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Termite Migration Moon is new March 10
Poor Will’s Almanack
By Bill Felker
The stormy March is come at last
With wind, and cloud, and changing skies. – William Cullen Bryant

In the Sky
The earliest Morning Star is Mars, rising in Capricorn before Venus, the brightest Morning Star, which accompanies Aquarius, along with Saturn. Jupiter in Aries is the Evening Star in the west throughout March,
Early in the month, Deep Winter’s Orion has moved off to the west by 10 p.m., and Corvus, May’s corn and soybean planting constellation, appears on the horizon. Spica, which will be centered in the southern sky as peak planting ends this spring, emerges from the east. June’s Corona Borealis follows it.

Phases of the Opossum Mating Moon 
And the Termite Migration Moon
March 3: The Opossum Mating Moon enters its final quarter. 
March 10: The Termite Migration Moon is new.
March 17: The moon enters its second quarter.
March 25: The moon is full.

Weather Trends
The cold front that ends the month of February is usually gentler than the Feb. 24 front, and its transit often signals the end of Snowdrop Winter. Clear skies are a hallmark of this front’s arrival, and bright conditions usually follow on the 28th. March 3 marks another major pivot point in the possibilities of spring: For the first time all year, there is a 10 percent chance for a high in the 70s, and those odds continue, with only a few exceptions, until the 24th, when they double.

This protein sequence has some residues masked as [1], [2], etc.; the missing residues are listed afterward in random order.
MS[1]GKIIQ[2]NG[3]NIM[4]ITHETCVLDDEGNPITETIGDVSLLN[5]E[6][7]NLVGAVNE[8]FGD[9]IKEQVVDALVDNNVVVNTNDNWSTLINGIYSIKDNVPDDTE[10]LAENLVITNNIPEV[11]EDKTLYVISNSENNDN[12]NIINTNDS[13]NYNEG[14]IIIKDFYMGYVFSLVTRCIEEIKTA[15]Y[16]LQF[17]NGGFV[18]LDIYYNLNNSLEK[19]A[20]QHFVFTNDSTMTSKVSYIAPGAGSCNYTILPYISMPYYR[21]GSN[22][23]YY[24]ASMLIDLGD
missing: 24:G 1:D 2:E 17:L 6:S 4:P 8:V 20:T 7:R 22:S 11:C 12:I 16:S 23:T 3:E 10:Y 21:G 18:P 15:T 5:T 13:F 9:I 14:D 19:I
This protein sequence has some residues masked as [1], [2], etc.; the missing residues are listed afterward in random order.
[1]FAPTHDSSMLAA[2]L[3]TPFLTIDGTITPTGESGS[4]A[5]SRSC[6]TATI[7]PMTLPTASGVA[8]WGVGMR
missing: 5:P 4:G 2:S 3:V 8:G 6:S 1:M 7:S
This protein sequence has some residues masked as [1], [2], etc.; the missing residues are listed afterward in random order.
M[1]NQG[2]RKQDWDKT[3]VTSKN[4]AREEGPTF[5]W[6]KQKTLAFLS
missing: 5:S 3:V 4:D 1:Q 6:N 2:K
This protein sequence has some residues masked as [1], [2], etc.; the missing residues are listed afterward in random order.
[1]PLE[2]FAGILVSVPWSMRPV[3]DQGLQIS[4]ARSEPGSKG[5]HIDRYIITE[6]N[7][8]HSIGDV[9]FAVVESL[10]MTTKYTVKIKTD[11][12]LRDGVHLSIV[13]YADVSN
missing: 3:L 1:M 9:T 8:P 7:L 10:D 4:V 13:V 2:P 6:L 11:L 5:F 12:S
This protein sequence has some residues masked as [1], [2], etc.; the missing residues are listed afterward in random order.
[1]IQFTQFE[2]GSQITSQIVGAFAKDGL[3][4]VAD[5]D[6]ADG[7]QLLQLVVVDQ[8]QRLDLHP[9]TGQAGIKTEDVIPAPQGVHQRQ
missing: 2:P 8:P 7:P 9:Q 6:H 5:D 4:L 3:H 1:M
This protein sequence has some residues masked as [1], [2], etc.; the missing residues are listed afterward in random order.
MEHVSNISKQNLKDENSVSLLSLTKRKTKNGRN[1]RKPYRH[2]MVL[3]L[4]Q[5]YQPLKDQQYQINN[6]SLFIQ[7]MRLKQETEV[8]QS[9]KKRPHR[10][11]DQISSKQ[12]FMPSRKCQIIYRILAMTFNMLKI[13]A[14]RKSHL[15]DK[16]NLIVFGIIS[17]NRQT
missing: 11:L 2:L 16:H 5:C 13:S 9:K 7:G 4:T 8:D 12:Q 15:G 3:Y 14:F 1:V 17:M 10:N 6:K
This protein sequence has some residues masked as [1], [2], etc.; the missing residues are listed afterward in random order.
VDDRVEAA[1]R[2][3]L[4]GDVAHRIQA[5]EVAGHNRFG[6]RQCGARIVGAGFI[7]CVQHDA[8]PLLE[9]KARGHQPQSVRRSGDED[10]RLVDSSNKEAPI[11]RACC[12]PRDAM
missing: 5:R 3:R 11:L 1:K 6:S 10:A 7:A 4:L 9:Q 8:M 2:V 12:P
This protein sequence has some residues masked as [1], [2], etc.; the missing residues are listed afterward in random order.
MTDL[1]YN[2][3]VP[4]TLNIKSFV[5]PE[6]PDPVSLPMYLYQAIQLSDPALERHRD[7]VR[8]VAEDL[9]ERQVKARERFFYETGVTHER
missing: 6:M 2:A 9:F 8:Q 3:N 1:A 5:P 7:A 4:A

Major March weather systems usually cross the Mississippi River on March 2, 5 (usually the most severe front of the month), 9 (ordinarily followed by quite mild temperatures), 14, 19 (frequently the second-coldest front of March), 24 (often followed by the best weather so far in the year) and 29. Major storms are most likely to occur on the days between March 7 and 14, between March 19 and 25. New moon, combined with lunar perigee on March 10 will favor an early March storm, and, full moon on March 25 will chill the second half of the month.

The Natural Calendar
Great flocks of starlings and grackles move across the nation as February comes to an end. And from now on, average temperatures rise at their spring and early summer rate, one degree every three days.
 The blossoming of the standard crocus bears witnesses to the blooming of weedy henbit in the garden, the increasing flow of maple sap, the full emergence of pussy willows, the appearance of woolly bear caterpillars, the full bloom of the snow trillium along the rivers, the final bloom of skunk cabbage, the time for killdeer and to arrive from the South and for juncos to depart for the North.
Lupine leaves push out of the mulch, and the earliest blue squills open. Groundhogs dig up the hillsides, making new dens. Day lily spears are two inches high. Red-tailed hawks, horned grebes, common snipes, all types of gulls and black ducks migrate across the region. When lawn growth begins, then soil temperatures are rising through the 40s. Red peony stalks, barely visible a few weeks ago, have pushed up above the mulch.

Countdown to Spring
• A few days to crocus season and owl hatching time and woodcock mating time
•  One week to the beginning of the morning robin chorus before sunrise. 
• Two weeks to daffodil season and silver maple blooming season and the first golden goldfinches.